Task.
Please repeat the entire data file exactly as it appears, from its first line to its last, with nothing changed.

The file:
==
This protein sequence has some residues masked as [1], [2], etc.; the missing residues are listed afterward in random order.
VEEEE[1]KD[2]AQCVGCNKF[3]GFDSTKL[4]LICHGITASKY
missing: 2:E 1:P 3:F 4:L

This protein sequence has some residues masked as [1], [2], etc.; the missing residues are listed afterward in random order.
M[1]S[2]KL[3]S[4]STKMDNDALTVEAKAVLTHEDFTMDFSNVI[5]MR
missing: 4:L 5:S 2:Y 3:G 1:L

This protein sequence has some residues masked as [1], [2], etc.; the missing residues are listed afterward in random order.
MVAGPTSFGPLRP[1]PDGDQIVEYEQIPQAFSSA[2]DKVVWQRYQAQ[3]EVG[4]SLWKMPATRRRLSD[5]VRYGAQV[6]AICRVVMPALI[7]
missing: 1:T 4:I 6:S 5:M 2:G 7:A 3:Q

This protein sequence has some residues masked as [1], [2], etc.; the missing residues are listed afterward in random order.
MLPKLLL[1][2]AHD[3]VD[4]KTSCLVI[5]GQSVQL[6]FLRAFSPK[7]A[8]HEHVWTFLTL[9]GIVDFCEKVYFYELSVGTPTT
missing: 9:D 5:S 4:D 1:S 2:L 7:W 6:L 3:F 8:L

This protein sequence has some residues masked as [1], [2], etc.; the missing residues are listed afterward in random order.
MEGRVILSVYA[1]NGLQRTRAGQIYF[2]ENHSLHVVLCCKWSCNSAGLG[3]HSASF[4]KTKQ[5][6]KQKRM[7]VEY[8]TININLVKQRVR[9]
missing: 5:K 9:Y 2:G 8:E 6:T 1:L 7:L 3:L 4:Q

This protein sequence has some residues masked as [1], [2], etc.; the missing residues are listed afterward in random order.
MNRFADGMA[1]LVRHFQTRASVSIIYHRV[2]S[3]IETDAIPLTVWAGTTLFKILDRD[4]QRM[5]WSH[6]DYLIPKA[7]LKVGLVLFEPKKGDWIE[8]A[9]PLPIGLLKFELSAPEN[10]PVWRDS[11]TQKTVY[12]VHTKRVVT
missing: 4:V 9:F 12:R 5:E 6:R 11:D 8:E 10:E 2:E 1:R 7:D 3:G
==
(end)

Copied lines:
This protein sequence has some residues masked as [1], [2], etc.; the missing residues are listed afterward in random order.
VEEEE[1]KD[2]AQCVGCNKF[3]GFDSTKL[4]LICHGITASKY
missing: 2:E 1:P 3:F 4:L

This protein sequence has some residues masked as [1], [2], etc.; the missing residues are listed afterward in random order.
M[1]S[2]KL[3]S[4]STKMDNDALTVEAKAVLTHEDFTMDFSNVI[5]MR
missing: 4:L 5:S 2:Y 3:G 1:L

This protein sequence has some residues masked as [1], [2], etc.; the missing residues are listed afterward in random order.
MVAGPTSFGPLRP[1]PDGDQIVEYEQIPQAFSSA[2]DKVVWQRYQAQ[3]EVG[4]SLWKMPATRRRLSD[5]VRYGAQV[6]AICRVVMPALI[7]
missing: 1:T 4:I 6:S 5:M 2:G 7:A 3:Q

This protein sequence has some residues masked as [1], [2], etc.; the missing residues are listed afterward in random order.
MLPKLLL[1][2]AHD[3]VD[4]KTSCLVI[5]GQSVQL[6]FLRAFSPK[7]A[8]HEHVWTFLTL[9]GIVDFCEKVYFYELSVGTPTT
missing: 9:D 5:S 4:D 1:S 2:L 7:W 6:L 3:F 8:L

This protein sequence has some residues masked as [1], [2], etc.; the missing residues are listed afterward in random order.
MEGRVILSVYA[1]NGLQRTRAGQIYF[2]ENHSLHVVLCCKWSCNSAGLG[3]HSASF[4]KTKQ[5][6]KQKRM[7]VEY[8]TININLVKQRVR[9]
missing: 5:K 9:Y 2:G 8:E 6:T 1:L 7:L 3:L 4:Q

This protein sequence has some residues masked as [1], [2], etc.; the missing residues are listed afterward in random order.
MNRFADGMA[1]LVRHFQTRASVSIIYHRV[2]S[3]IETDAIPLTVWAGTTLFKILDRD[4]QRM[5]WSH[6]DYLIPKA[7]LKVGLVLFEPKKGDWIE[8]A[9]PLPIGLLKFELSAPEN[10]PVWRDS[11]TQKTVY[12]VHTKRVVT
missing: 4:V 9:F 12:R 5:E 6:R 11:D 8:E 10:E 2:E 1:R 7:D 3:G